The Absent Female Workforce in India

The Absent Female Workforce in IndiaSince the past decade the percentage of female labour participation in India’s workforce has been abysmalwhich has placed us on the bottom of global rankings. Even though studies show that a number of youngwomen are entering as well as looking to enter workforce they end up working in the informal economy withlow wages and no job security. More shockingly highly educated urban woman keen on working are not able todo so because of the limited job opportunities in the urban areas.1 A large chunk of female population is still nota part of the labour market. India’s urban female work-force participation rate (WPR), which includes womenwho are employed as well as those who are looking for work, is one of the world’s lowest at 15%. This placesus at the eleventh rank from the bottom among 131 countries.2 As is clearly depicted from figure 1, India is oneof the regions with the lowest amount of female labour force participation rate.Countries like China and Japan have already realised the worth of incorporating educated women into theirlabour force. Japan has aggressively pursued involvement of the women in workforce, who now form 43% ofthe labour force, with the government’s pro-women policies.3 Similarly China has realised the value of highlyeducated women’s participation in the labour force. As China capitalises on this human capital, 53% of thehighly educated Chinese women have been able to find a ‘good job’ as compared to only 17% of the highlyeducated Indian women.4 Further it is most shocking to note that the participation of women during primeworking age is 32% as compared to 75% in China and 65 % in Brazil.5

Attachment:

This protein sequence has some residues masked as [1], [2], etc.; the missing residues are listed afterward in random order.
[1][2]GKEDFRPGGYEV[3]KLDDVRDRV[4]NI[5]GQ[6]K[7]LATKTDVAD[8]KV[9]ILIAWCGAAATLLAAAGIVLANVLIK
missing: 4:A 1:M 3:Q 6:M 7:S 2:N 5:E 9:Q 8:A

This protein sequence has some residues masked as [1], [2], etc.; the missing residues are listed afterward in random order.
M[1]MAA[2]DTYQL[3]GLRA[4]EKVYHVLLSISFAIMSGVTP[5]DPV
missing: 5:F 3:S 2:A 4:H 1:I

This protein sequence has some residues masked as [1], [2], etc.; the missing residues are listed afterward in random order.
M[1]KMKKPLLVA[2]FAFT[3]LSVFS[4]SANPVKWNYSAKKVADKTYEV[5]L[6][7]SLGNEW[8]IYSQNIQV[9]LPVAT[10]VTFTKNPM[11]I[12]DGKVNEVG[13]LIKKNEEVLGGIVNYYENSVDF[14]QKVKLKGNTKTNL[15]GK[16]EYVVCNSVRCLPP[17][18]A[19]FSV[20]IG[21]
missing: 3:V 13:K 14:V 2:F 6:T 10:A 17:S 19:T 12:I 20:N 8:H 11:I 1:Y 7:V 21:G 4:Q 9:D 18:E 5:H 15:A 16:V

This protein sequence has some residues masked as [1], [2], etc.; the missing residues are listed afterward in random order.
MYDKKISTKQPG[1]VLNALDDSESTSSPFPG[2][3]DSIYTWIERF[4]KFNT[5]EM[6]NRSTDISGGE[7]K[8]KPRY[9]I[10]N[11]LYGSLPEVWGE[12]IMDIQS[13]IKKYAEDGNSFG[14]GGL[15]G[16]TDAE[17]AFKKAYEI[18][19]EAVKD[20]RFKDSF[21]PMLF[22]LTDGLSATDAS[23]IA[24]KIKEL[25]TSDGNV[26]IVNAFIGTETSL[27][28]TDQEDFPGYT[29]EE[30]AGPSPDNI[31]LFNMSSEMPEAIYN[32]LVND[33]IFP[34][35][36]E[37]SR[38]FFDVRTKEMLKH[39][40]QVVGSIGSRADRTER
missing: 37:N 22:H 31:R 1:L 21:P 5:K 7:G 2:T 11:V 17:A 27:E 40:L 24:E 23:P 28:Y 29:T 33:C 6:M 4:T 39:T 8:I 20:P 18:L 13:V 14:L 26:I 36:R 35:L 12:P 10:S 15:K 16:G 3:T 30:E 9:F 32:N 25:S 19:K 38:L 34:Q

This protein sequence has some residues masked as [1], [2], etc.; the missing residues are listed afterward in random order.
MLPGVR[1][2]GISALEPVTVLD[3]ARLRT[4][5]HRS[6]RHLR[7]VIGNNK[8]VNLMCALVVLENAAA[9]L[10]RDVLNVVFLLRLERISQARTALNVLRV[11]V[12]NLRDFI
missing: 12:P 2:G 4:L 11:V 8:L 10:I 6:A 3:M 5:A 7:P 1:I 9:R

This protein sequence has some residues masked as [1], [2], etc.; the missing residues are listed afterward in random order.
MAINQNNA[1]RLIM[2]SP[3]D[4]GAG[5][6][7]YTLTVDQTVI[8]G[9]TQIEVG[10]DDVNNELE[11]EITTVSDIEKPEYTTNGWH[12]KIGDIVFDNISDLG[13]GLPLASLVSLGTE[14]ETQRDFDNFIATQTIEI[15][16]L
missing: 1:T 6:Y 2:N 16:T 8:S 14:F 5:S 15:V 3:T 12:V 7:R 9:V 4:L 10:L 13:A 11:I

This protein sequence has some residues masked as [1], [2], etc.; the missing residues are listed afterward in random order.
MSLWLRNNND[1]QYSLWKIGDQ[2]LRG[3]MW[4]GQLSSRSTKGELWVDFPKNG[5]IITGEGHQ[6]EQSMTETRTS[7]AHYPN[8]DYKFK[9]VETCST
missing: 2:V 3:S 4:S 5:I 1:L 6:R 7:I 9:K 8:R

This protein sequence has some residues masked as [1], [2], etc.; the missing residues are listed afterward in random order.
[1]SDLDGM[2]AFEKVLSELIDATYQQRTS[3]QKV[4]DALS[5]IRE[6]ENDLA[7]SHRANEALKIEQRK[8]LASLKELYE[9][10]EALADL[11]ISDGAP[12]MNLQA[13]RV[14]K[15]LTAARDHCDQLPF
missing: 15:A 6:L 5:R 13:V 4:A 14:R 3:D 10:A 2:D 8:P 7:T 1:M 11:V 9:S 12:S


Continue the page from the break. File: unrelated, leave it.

Sustainable Development Goals

The Sustainable Development Goals (SDGs) which are due to be signed in September 2015 inaugurate the onsetof a new and potentially more ambitious policy framework in the international development discourse. Buildingon the broad success of the Millennium Development Goals (MDGs) which expire in 2015, the SDGs werenegotiated at the United Nations Conference on Sustainable Development (UNCSD), also referred to as the Rio+20, held in Rio de Janeiro in 2012, and involving large participation of the private sector, civil society actorsand governments. Resulting in an outcome document appropriately titled the ‘The Future We Want’1, the SDGsfocus on international developmental outcomes hinging on three pillars viz. economic, social andenvironmental 2 . They are integrated and indivisible and balance the three dimensions of sustainabledevelopment: the economic, social and environmental.

The Vyapam Scam